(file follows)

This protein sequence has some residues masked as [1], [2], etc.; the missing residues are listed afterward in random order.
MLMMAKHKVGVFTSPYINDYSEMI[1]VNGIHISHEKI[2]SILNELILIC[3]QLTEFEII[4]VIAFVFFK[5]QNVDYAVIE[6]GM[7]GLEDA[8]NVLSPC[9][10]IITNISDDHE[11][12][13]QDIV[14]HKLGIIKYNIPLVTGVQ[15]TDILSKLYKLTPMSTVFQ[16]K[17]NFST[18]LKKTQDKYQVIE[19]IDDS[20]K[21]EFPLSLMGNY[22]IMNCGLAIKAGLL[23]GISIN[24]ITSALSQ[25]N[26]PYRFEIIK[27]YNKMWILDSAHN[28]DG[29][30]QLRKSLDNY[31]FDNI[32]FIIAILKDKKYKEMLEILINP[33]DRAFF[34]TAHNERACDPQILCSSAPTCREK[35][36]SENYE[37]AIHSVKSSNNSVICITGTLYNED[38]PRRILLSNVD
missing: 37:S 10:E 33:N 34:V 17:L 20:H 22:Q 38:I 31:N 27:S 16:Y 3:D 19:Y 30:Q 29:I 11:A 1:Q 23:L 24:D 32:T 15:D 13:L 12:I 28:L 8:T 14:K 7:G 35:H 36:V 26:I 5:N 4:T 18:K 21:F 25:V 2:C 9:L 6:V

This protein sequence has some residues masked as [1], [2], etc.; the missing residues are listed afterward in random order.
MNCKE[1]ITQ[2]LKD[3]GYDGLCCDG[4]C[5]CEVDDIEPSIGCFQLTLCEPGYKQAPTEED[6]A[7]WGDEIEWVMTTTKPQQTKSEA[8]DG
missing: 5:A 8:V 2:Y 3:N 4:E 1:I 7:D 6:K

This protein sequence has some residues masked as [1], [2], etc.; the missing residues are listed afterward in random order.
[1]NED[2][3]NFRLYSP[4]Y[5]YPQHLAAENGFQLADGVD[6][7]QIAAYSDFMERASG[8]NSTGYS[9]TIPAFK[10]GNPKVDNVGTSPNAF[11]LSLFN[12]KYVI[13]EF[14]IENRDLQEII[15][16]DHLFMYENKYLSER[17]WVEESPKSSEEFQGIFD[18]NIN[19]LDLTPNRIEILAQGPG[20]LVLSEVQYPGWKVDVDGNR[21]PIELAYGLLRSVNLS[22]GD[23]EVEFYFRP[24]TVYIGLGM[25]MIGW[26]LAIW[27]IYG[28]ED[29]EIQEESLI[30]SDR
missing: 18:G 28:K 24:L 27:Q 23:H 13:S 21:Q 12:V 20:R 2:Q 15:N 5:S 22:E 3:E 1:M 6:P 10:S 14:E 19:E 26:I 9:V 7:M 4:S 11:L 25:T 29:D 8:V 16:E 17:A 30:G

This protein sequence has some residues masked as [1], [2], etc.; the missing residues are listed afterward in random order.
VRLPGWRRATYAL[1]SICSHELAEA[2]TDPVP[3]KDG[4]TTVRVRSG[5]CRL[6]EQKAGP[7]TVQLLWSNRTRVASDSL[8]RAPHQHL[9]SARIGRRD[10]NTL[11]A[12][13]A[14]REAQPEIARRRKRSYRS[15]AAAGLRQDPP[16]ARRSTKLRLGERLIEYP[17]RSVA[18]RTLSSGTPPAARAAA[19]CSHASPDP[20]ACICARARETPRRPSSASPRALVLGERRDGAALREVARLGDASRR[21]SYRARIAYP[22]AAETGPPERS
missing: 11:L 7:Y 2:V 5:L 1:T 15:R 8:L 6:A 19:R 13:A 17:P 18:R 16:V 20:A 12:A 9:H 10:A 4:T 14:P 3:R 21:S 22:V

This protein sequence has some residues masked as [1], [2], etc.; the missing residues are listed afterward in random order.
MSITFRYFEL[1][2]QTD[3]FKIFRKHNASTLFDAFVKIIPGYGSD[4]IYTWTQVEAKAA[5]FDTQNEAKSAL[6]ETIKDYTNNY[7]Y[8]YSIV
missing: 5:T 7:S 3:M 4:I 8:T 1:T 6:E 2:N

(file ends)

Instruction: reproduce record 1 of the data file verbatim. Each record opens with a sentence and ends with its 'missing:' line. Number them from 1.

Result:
This protein sequence has some residues masked as [1], [2], etc.; the missing residues are listed afterward in random order.
MLMMAKHKVGVFTSPYINDYSEMI[1]VNGIHISHEKI[2]SILNELILIC[3]QLTEFEII[4]VIAFVFFK[5]QNVDYAVIE[6]GM[7]GLEDA[8]NVLSPC[9][10]IITNISDDHE[11][12][13]QDIV[14]HKLGIIKYNIPLVTGVQ[15]TDILSKLYKLTPMSTVFQ[16]K[17]NFST[18]LKKTQDKYQVIE[19]IDDS[20]K[21]EFPLSLMGNY[22]IMNCGLAIKAGLL[23]GISIN[24]ITSALSQ[25]N[26]PYRFEIIK[27]YNKMWILDSAHN[28]DG[29][30]QLRKSLDNY[31]FDNI[32]FIIAILKDKKYKEMLEILINP[33]DRAFF[34]TAHNERACDPQILCSSAPTCREK[35][36]SENYE[37]AIHSVKSSNNSVICITGTLYNED[38]PRRILLSNVD
missing: 37:S 10:E 33:N 34:V 17:L 20:H 22:Q 38:I 31:N 27:S 16:Y 3:D 19:Y 30:Q 29:I 11:A 1:Q 23:L 24:D 32:T 15:D 13:L 12:I 28:L 8:T 14:K 7:G 35:H 36:V 26:I 5:N 4:T 18:K 21:F 25:V 2:C 9:L 6:V